I mentioned in the last post, as an aside, that I’d bought two citron in Testaccio’s market on my flying visit to Rome. Because my hand luggage of books and artichokes needed filling out, and because who knows if I’ll be able to bring wonderful things back from European markets, once Brexit gets done and throws up the walls of insularity around little England.
Citron are the Neanderthal throwback of the citrus world. One of the ancestral species of citrus fruit who’s genes went rogue, diversifying and hybridising into the pantheon we have today. They are beasts, swollen, pock-marked, without symmetry, or grace, or panache. It is unlikely you will ever encounter one in the UK; another fantastic thing that doesn’t make it over the Channel. But, if you are in Italy in the winter, and you visit a market, you may spot them; steroidal lemons hulking in an almost visible haze of citrus tang. They’re called Cedro (pronounced Chedro) in Italian, and first impressions can be baffling and confusing. But buy one anyway, and smuggle it back for the thrill of it.
Slice open your citron/cedro, and what you’ll find is several inches of thick white, spongy pith, dense and softly corky, encasing an entirely normal, lemon-sized heart of flesh. This flesh is the least important part of the whole thing, indeed, most recipes tell you to just discard it immediately. So, flesh discarded, you’re left with the meat. You’re not in Kansas anymore.
Now, I bought mine for a specific reason – to practice the dark arts of candying. I have been trying (and mostly failing) to produce crystallised fruit for four years now. It’s a long and drawn out process of sugar syrups and repeated heating and coolings. It involves commitment and attention to detail. Ask the Sicilian, neither of these could be truthfully be included in any list of my attributes. I have managed to turn many clementines and lemons to caramel and marmalade, but never have I produced a solid slab of fruit turned sugar to adorn my cassatas.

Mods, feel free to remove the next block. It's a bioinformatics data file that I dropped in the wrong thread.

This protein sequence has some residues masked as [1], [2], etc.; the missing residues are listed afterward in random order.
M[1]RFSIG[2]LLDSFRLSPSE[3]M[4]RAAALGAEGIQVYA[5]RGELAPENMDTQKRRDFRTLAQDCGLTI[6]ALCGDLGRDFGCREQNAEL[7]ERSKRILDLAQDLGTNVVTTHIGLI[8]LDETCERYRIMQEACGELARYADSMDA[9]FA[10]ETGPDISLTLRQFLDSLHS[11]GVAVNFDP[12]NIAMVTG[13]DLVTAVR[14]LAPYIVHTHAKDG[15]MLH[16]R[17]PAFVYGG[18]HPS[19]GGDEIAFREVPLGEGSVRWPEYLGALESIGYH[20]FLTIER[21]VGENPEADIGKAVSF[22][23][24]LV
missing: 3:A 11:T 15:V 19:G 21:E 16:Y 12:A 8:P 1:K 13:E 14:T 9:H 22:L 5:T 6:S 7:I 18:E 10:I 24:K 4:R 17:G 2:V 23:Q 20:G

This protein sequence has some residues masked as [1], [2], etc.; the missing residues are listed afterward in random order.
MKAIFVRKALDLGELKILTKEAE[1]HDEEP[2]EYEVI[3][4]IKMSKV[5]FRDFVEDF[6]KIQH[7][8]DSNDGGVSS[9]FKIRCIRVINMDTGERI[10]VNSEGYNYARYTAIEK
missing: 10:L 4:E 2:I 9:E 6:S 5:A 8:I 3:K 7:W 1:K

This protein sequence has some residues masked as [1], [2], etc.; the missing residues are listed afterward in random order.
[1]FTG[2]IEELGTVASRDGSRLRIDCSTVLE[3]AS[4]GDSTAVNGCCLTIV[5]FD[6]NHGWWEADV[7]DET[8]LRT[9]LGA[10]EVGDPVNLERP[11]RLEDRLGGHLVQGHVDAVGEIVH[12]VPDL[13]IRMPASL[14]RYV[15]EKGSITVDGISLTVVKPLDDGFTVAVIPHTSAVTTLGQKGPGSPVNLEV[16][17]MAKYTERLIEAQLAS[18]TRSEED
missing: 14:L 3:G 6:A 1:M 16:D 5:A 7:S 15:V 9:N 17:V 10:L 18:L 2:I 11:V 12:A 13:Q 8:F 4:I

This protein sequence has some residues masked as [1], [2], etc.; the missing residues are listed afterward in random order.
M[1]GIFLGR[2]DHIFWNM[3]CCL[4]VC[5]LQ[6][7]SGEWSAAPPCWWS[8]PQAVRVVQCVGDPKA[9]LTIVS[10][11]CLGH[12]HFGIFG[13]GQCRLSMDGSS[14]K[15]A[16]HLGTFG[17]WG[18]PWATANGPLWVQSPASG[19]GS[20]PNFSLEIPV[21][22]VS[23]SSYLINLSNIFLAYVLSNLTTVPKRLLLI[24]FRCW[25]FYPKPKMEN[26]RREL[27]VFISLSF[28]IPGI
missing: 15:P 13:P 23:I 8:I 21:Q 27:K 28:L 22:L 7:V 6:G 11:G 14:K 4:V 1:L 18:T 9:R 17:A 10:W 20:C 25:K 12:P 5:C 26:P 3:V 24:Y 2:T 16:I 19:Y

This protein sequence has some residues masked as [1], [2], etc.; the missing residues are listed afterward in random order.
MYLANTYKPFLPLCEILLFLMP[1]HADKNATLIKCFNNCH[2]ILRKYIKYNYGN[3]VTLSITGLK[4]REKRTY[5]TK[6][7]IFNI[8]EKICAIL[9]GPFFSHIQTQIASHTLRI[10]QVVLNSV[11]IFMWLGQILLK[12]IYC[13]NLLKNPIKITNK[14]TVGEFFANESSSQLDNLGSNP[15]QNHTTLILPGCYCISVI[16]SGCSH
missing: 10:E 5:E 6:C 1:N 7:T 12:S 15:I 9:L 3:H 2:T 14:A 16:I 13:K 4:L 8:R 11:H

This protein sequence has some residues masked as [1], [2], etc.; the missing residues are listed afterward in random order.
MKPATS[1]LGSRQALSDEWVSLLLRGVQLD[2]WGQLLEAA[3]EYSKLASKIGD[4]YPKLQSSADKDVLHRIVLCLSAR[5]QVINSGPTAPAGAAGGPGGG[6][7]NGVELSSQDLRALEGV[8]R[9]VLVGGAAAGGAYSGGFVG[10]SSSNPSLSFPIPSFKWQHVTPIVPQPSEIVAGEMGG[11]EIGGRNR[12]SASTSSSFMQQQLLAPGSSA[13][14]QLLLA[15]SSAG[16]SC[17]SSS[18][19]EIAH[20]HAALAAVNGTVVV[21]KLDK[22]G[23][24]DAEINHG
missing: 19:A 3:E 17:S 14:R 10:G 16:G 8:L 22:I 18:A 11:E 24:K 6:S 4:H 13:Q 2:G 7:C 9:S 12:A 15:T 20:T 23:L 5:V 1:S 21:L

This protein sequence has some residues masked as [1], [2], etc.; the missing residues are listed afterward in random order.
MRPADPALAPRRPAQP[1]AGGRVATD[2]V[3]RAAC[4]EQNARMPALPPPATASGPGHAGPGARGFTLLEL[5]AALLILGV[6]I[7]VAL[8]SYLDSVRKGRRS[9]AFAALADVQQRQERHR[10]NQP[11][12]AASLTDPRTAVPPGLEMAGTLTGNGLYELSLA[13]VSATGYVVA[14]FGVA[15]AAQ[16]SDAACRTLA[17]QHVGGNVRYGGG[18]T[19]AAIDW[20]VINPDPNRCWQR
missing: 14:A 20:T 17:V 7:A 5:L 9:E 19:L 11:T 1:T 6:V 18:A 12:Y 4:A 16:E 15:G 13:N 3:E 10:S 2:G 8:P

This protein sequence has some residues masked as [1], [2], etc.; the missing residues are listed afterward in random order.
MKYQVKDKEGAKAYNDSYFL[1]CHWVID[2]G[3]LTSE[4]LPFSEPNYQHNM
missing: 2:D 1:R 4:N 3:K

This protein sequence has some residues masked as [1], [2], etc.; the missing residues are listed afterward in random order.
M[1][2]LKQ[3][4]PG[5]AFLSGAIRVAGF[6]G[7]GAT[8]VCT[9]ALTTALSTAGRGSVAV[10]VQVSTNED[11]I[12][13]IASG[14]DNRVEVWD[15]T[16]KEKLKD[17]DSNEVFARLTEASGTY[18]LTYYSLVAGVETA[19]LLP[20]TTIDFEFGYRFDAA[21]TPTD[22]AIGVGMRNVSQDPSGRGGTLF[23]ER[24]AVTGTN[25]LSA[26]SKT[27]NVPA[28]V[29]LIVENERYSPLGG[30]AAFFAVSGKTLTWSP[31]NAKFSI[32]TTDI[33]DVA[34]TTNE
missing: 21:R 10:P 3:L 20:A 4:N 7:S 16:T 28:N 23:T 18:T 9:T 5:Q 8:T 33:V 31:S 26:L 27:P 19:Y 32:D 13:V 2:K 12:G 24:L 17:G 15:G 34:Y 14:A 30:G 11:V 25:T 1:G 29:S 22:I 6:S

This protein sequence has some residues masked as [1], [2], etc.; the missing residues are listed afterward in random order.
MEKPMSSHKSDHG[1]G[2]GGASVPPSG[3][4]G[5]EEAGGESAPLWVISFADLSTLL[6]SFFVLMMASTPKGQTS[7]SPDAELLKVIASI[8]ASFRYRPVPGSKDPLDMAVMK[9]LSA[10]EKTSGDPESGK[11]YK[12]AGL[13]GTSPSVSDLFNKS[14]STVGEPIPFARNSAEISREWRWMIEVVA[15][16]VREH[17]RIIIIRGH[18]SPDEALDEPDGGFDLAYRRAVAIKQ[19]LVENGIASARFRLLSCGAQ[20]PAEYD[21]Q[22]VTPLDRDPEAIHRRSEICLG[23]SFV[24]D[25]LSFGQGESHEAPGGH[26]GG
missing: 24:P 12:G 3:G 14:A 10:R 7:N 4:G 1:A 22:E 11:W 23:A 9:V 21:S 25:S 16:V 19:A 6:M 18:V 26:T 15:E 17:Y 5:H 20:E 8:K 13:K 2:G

But when citron is involved, it all gets a hell of a lot easier. All that pith, I think it evolved to be candied. It is the Candying 101 of the candying world.
The process is simple, you take your citron, prick it all over, and then soak in cold water for a week, changing the water every day. This removes any lingering bitterness it may possess about having been relocated from Rome to Birmingham.
Get a big pan of water on the boil and now peel your citron; try to keep as much of the pith and peel intact as possible, aim for hunky chunks. Slide these into your boiling pan and let them simmer for 20 minutes. You’ll see a change, the pith will shift from opaque white to the creamy translucence of the cartilage you dig out of a roasted chicken. The yellow ping of the skin will dull, but, worry not, the flavour won’t
Make up a sugar syrup by dissolving 300g of sugar in 1 litre of boiling water and slip your cooked citron into it. Immediately turn off the heat. Now walk away for 24 hours.
For the next week, you’ll be living a deja-vu existence. Take the citron out of the syrup, bring that back up to the boil. Return the citron, turn off the heat and walk away.
At the end of the week, the syrup will be so concentrated that (science alert) it will have sucked all the water from the citron, and replaced it with liquid sugar. Osmosis will have worked its magic.
Take the slabs of sugar fruit from their bath, and let them drain and dry in the air for a couple of days. They will now keep indefinitely – sugar is a marvellous preservative, nothing will dare touch these babies. If you can leave them for a few weeks, all the residual water will dry off, and you’ll have solidity, sourness, sweetness. Alchemy.
And what to do with them? I’d advise having some adventures. I found an Elizabeth David piece about Christmas Puddings and the importance of candied citron – she was such a show off, but I made it anyway; I gave some to a friend who wants to make a Tudor mincemeat; I sent some to an instagram friend – because I love instagram and the people on it and good things should be shared. I made a Sicilian conserve that I’ve been wanting to try for ages. And the rest, the rest – that is reserved for a cassata of cassatas. I can’t wait.